Friday, April 30, 2010

Iowa Wind Turbines





This is a great story and it had little if anything to do with Washington.  If ever we need an example of the importance of locally supported leadership, this is it.  In a country with over fifty state governments it is possible to find real performers and innovators.

I have recently argued that healthcare needs to be pushed down to the state level in order to introduce both competition and a counterweight to insurance company power. This demonstrates why.

Every success breeds imitation.  That is why a seventy year old banking success in North Dakota is now in the process of been imitated in several other states.

Iowa has made itself a leader in wind manufacturing and this industry has plenty of growth left in it in the midwest.

Iowa: Land of Corn and Wind Turbines
HERMAN K. TRABISH: APRIL 28, 2010
How do you keep them on the farm? Give them jobs in turbine factories.

Iowa ranks 30th among the 50 states in population and 23rd in square miles, but it is number two in wind -- and it wants more.
Iowa now has over 25,000 wind turbines and doubled its proportion of wind-generated electricity from 7% to 14% in 2009, the biggest jump in the U.S. Estimates put the current 2010 percentage of Iowa's electricity coming from wind above 17%.
Because Iowa added 879 megawatts of new capacity last year (enough to power more than 200,000 homes), the state's installed capacity is now second only to Texas. It has 3,670 megawatts of total installed capacity, enough electricity for 880,000 homes -- in a state with only 3 million people. And it has over 14,000 megawatts of wind power awaiting approval.
The state, known for its dairy farms and bucolic rolling cornfields, also became the leading provider of wind energy manufacturing jobs in 2009.
The numbers reflect the payoff for Iowa's transformation from farm country to wind country: 2,300 direct manufacturing jobs, an estimated 5,000-to-10,000 direct and indirect jobs associated with wind, $175 million in major manufacturing facilities' investments, 2009 annual property tax payments by wind project owners of $16.5 million, and 2009 annual lease payments to Iowa landowners of $11 million.
Iowa has the seventh best wind energy potential in the U.S. going for it, but a lot of states that have even better wind potential are not yet reaping the bounty that Iowa is. So what's driving the state's success? A long history.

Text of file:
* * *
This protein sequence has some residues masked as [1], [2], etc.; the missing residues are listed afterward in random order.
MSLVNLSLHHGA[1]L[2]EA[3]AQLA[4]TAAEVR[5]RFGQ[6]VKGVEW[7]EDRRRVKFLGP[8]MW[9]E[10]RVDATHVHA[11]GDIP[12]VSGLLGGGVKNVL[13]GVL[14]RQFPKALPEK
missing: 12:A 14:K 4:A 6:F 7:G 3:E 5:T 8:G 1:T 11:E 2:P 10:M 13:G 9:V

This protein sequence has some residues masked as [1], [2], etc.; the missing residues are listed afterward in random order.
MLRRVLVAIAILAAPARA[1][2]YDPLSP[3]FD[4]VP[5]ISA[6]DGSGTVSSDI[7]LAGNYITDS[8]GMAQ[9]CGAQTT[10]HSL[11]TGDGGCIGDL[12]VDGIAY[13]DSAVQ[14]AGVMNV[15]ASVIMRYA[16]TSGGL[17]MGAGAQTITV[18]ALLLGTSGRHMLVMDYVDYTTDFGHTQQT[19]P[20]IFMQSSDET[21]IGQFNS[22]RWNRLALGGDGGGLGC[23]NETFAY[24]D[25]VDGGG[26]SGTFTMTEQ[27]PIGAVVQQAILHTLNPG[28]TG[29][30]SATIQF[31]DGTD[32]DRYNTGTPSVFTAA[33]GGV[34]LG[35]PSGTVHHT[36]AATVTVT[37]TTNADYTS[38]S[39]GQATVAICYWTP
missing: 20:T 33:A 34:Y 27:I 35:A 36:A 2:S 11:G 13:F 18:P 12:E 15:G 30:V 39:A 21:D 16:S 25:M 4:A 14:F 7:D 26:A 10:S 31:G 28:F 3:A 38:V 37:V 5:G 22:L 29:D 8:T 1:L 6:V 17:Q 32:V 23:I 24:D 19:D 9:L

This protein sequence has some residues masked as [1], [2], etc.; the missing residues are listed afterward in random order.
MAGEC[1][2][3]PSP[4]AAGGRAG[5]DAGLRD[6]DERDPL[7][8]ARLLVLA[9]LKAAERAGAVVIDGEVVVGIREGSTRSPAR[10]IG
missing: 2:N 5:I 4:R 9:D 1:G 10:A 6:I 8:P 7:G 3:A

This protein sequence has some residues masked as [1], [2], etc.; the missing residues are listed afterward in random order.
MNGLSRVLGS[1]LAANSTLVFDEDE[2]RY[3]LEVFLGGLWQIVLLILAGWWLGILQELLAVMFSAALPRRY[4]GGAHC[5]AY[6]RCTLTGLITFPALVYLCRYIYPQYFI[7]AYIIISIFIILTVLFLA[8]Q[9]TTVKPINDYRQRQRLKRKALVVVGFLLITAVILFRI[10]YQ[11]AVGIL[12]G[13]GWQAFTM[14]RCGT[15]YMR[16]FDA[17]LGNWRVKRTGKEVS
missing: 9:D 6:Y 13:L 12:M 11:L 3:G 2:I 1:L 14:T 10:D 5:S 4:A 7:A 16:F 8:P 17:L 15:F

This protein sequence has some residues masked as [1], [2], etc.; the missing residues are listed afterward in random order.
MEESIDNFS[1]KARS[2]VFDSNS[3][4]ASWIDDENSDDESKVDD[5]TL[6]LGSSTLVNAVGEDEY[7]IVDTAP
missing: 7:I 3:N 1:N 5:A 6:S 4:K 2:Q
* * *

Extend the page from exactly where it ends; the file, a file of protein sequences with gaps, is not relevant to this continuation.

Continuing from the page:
In 1983, Iowa enacted its Alternate Energy Production law, essentially the first U.S. Renewable Electricity Standard (RES). The law required the state's two regulated utilities to obtain 105 megawatts of renewable energy. The legislation lacked enforcement provisions, however, as did the 2001 voluntary mandate requiring the state to build 1,000 megawatts of wind capacity by 2010. But both were ahead of their time and pointed the way to today's achievements.
Earlier in this decade, the state's agricultural sector was suffering when, according to Mike Kelley, the Corporate Environmental Health and Safety Manager for Upwind Solutions and a member of the Iowa Wind Energy Association Board, current Democratic Governor Chet Culver and his team saw the new opportunity in wind.
"They saw the wind business beginning to grow, they saw the impact and the Governor and his team became very, very proactive in looking for manufacturers, even out of the country, " Kelley said. "They really flew the flag of Iowa and what good Midwest values had to offer...and I attribute the growth from the manufacturing standpoint to some visionaries there in the state offices."
With many of its farms failing, Iowa had been losing jobs -- and the people who needed them. The 200 Iowa companies servicing those manufacturers' supply chains have added more than $50 million in new revenue every year. Five community colleges and other training institutions now offer wind-related training.
Governor Culver now says Iowa is ready to become an energy exporter. The next questions are whether the production expansion can be sustained and how big Iowa's wind manufacturing industry can get.
To sustain wind energy production growth, Iowa needs more and better transmission so it can export electricity. Kelley said he expects regulatory hurdles to be cleared and lines to be built in the near future.
Greg Watkins, the Renewable Energy Planner in the Iowa Office of Energy Independence, says they also expect continued manufacturing growth.
"This may not ramp up more towers in Iowa, but will stimulate the manufacturers here producing and exporting turbine components to other surrounding states and into Canada," Watkins said.
Added Joe Jongewaard, Project Manager with the Iowa Department of Economic Development: "We believe that there is a huge expansion in manufacturing capacity of wind generation equipment and that it's going to happen somewhere in the world over the next 3 to 4 years...Iowa is positioned to get more than its share of that expansion. We believe that it's reasonable to expect that 10,000 manufacturing jobs could be created in Iowa by the end of 2014."
Jongewaard says the state expects to attract more companies to create those jobs and that those companies will create more opportunity for existing and new supply chain manufacturers. The Governor's office, Jongewaard said, has two project managers on staff who do nothing but work to attract wind manufacturers.

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